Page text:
Tiger Woods Video Reactions Show Bias

Written by: Tony Korologos | Wednesday, May 2nd, 2012
Categories: Golf MediaMiscellaneousPGA TourPro GolfTiger Woods

Tiger WoodsI’ve read several comments and a couple of articles regarding the video posted on Tiger Woods’ web site this week.  Rather than doing a press conference before the Wells Fargo Championship at Quail Hollow, Woods did a fan question and answer video on his web site.

This particular video has elicited some interesting reactions from media and fans, both positive and negative.  The reactions expose the bias of the viewer.   The fans obviously like hearing the answers to their questions and the critics are saying that the questions are softball questions.  With anything regarding Tiger Woods there are the fans and the haters.  No doubt Tiger has become quite a polarizing figure.


I can see the logic for the critics, especially those critics in the media.  Their point is that by doing this format, Tiger’s camp is filtering the questions.  They are right.  The questions are certainly filtered.  The media scribes must feel a little miffed because they’re not getting to ask any questions.

Another critique about the video is the obvious product placement questions.  Yes, once again I agree.  It is quite obvious with the back to back questions about the Fuse drink and Nike Golf clubs.  Hardly a seamless insertion of PR there.


From a fan standpoint though, there are some interesting and informative comments from Tiger.  I find the answers about his game, what gear he uses in certain situations or tournaments and what he is working on to be interesting.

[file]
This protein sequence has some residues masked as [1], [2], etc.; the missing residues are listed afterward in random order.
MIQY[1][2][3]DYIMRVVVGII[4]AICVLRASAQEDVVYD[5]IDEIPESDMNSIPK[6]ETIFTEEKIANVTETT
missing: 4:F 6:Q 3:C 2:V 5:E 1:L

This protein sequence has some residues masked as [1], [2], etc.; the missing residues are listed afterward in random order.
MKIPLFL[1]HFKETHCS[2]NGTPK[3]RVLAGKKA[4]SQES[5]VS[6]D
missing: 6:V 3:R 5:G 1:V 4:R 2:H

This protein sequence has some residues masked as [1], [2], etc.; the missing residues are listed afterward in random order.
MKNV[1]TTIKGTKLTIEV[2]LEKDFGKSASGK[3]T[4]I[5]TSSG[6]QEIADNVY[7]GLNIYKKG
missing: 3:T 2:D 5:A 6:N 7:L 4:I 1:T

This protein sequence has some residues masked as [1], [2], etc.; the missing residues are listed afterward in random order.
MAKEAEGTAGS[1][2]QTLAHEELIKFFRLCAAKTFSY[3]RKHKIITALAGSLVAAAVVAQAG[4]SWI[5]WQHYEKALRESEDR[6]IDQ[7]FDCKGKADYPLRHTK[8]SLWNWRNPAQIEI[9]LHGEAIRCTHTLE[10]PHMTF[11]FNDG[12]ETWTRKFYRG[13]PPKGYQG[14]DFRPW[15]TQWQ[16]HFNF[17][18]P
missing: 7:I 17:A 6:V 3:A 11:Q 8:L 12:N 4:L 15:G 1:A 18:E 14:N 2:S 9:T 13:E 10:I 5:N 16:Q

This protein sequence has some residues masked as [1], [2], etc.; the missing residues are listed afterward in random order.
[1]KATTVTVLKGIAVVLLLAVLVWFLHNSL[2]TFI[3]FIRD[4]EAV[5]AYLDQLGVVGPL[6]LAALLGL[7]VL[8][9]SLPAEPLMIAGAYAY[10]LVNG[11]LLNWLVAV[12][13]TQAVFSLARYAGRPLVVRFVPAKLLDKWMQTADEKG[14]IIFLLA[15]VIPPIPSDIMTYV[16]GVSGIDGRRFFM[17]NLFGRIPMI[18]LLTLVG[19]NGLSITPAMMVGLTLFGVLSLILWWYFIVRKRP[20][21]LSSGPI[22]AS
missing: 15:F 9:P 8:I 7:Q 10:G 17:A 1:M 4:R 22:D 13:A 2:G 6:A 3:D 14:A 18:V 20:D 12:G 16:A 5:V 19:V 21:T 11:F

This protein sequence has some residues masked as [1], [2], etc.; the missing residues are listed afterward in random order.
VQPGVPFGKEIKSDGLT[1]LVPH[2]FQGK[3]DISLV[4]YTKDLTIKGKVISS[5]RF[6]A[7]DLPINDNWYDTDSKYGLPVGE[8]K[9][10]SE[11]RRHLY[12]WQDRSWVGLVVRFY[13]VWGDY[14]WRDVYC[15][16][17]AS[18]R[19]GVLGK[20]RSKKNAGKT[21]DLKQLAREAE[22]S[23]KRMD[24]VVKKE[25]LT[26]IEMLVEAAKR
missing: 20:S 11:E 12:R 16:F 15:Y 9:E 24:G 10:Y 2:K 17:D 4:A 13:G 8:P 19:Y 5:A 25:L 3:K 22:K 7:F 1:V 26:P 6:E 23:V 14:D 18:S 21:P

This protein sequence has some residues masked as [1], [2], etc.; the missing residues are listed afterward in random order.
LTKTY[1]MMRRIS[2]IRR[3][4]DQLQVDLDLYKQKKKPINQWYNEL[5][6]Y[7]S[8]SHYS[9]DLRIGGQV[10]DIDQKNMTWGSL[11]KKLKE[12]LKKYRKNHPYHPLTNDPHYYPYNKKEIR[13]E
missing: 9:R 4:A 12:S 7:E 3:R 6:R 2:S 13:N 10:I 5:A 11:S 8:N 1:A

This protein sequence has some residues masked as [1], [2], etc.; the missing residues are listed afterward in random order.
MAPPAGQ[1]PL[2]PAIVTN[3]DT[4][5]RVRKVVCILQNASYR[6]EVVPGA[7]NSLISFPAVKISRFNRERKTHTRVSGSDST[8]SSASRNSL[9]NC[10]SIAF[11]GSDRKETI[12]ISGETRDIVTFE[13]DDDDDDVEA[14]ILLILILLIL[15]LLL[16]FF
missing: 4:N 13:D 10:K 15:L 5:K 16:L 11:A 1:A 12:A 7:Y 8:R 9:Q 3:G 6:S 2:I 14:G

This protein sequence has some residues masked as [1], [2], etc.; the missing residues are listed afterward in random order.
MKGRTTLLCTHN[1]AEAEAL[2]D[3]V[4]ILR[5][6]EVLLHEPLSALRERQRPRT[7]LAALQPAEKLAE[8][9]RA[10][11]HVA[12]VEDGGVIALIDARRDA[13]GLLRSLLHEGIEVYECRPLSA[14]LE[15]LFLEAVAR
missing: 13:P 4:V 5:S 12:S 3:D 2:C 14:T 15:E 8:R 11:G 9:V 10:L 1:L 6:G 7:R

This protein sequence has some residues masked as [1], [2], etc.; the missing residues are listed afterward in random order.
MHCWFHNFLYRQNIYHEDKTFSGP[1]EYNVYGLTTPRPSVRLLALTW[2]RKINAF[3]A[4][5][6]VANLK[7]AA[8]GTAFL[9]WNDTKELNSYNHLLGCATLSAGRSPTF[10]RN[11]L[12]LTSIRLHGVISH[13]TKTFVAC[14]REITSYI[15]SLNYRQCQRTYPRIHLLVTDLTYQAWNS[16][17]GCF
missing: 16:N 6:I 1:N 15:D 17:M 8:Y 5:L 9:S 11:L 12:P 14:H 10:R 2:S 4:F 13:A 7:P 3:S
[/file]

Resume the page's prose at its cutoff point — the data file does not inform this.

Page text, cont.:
There are also several questions about Tiger’s favorite shot, best putt etc.  From a fan perspective that stuff is interesting, though it is very softball.

Final Comments

This Q&A was far better than the first one, which had an odd ending which is up for interpretation (Tiger throwing paper and obviously excited to be done with the video).  Tiger’s demeanor is much improved this time around.

I can feel the argument for the fans and critics on this one.  Fans are always going to love whatever TW does and the haters are always going to hate.

It is tacky to slip in those obvious product PR comments.

I’d say a few of camp TW’s “goals” were accomplished with this video.  Those would include not having to deal with the media, not having to field questions they don’t want to field, mentioning Tiger’s sponsors and driving traffic to Tiger’s web site.  I’d like to hope that another one of the goals is to connect better with fans, though some may criticize the way it is being done.  At least they’re trying.  Tiger may need a few more reps on that, but it is getting better.

What I’d really like to see is a list of the questions they chose not to answer.  I’m sure that would be entertaining.  I’d love to hear a funny answer from Tiger on the recent “hot dog incident.”  Some humor would be good.

Quote Of The Week

Written by: Tony Korologos | Wednesday, May 2nd, 2012
Categories: GolfMiscellaneous

I’ve been reading several accounts of the story about the 75 year old golfer who survived an attack by a nine foot alligator last week at Lake Ashton Golf and Country Club in Florida.  The player had knocked his ball in the water on the 15th and was looking for it when the alligator launched out of the water and grabbed him by the left knee.  After being trashed, then dragged into the water to his waist the alligator let go, perhaps because of the resistance it encountered as the golfer’s friends held on to him.